Two young priests, Father Josef Kou Hiraga (the scientist) and Father Roberto Nicholas (the archivist/cryptographer) are members of the Assembly of Saints, a special unit established in the Vatican to travel the world investigating the authenticity of reported miracles. So when their boss Archbishop Saul receives reports of an imminent virgin birth at the Abbey of San Rosario in Mexico, he send the two to discover whether it’s authentic – or not. Arriving at the San Rosario, the two find that they’ve become drawn into a highly unwholesome situation: one of the boys at the school exhibits stigmata and is seen levitating in chapel, one of the nuns has indeed become pregnant and the statue of the Virgin Mary is seen to shed tears. A series of grisly murders ensues, with one member of the religious community after another succumbing to increasingly horrible deaths, and even the students at the school seem to be obsessed with the supernatural, making use of ouija boards. But as the two Vatican priests begin to uncover an elaborate conspiracy with its origins in the outcome of World War II, it becomes increasingly difficult to take any of the weirdness seriously.
The next investigation takes the two examiners to Africa where a dead priest’s prophetic pronouncements seem to be coming true and – as if to confirm his miraculous status – his body appears to be incorruptible. An angelically beautiful priest called Father Julia Michael Borge has medical skills that make a big impression on Hiraga – but is there a more sinister side to Father Julia?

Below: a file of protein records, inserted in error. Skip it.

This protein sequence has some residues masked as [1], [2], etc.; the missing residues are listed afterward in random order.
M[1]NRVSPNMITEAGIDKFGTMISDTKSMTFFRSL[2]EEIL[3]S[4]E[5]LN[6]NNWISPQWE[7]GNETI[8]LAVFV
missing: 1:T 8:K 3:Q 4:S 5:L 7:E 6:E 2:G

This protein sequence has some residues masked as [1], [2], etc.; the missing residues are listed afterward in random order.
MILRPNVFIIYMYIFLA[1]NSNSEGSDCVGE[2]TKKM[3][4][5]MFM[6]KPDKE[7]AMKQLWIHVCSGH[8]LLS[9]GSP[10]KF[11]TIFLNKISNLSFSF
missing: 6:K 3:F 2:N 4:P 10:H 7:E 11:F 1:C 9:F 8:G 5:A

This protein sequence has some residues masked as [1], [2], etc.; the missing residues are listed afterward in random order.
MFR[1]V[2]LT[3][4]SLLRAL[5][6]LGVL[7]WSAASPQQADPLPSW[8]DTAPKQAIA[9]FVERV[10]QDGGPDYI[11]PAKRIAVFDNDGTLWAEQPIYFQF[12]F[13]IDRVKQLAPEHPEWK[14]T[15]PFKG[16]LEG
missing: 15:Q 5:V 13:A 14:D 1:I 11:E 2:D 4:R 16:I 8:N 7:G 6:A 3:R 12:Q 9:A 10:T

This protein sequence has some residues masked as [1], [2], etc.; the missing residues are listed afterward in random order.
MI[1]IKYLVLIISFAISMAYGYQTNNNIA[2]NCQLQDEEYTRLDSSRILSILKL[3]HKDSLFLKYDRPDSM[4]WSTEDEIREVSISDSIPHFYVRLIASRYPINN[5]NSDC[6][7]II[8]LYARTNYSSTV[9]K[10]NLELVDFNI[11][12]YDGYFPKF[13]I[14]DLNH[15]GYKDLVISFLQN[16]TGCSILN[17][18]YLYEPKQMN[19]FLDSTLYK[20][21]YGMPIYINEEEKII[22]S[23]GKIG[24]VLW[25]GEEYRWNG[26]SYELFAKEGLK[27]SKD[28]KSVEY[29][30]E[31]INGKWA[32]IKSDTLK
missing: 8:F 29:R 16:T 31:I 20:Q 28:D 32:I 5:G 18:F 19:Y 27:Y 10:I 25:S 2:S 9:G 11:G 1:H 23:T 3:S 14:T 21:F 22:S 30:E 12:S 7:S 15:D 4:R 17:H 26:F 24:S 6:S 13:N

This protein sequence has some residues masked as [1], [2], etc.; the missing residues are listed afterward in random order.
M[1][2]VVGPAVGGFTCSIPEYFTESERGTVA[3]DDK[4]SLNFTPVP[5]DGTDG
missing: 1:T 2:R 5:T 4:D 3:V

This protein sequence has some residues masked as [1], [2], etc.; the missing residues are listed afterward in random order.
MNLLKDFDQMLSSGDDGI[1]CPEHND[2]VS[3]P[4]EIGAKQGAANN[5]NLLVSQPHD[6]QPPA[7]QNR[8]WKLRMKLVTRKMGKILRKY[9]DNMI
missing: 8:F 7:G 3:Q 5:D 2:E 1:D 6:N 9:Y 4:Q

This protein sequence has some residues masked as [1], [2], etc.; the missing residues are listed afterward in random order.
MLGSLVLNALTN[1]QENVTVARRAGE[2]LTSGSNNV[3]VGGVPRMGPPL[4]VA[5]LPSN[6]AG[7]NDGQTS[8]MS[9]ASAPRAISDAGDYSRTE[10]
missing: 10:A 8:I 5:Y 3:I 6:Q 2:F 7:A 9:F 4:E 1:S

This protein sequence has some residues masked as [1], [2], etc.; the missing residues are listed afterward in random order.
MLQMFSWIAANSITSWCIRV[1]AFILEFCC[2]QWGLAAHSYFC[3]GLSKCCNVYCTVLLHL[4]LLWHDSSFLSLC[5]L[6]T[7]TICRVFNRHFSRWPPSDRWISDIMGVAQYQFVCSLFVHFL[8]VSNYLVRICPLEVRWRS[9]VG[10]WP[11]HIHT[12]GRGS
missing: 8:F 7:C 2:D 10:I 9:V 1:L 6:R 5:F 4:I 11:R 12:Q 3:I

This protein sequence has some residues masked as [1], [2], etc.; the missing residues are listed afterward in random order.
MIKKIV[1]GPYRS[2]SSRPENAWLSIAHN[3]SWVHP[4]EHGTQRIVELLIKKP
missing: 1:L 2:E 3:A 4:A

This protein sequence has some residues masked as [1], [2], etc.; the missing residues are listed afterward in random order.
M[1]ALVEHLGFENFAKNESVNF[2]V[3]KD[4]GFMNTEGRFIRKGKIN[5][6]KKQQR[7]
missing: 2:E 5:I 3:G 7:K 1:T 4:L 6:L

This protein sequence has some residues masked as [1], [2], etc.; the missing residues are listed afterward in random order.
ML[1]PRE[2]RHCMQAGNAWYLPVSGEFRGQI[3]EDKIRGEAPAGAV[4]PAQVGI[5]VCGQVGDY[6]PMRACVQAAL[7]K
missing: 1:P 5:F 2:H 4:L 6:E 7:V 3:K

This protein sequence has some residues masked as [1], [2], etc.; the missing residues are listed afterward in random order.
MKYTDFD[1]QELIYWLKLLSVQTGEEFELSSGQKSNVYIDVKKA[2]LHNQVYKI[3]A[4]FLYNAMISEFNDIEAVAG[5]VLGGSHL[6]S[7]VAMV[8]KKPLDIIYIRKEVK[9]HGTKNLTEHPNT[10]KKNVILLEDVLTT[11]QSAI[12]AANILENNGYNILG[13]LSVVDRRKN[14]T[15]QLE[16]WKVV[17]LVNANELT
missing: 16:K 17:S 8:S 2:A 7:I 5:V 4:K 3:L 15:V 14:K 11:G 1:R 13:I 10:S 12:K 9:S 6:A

The third investigation is in Tuscany where a sinister scythe-wielding clown strikes fear into the local inhabitants and a miraculous statue of the crucified Christ is seen to be glowing. Along the way Hiraga and Roberto encounter – more than once – FBI agent Bill Saskins. And the two miracle investigators have their own shadows hanging over them. Hiraga’s younger brother Ryota is suffering from an incurable illness and it emerges later on that Roberto is haunted by a very dark family history. By Episode 12 (which focuses on the ailing Ryota) several of the disparate plot-strands begin to come together to deliver some kind of a resolution while only leaving more questions to be answered.
Let’s face it, Vatican Miracle Examiner is what my dad would have called ‘a load of old hokum’ with a mischievous grin. All the gorgeous shots of the Vatican in glowing church-window hues, laced with Christian imagery: stone angels, rosaries, crosses, yet more crosses… are merely window dressing for some utterly preposterous plots in the style of Dan Brown (or for much older readers, Dennis Wheatley). And there are, of course, no miracles, only conspiracies – and then some! Nevertheless, by the end of the series I began to almost feel rather fond of our two intrepid (and decidedly pretty) Vatican Miracle Examiners, Fathers Roberto and Hiraga and their chaste, brotherly affection for each other, their sharing meals of home-cooked pasta, wearing fetching aprons to protect their soutanes.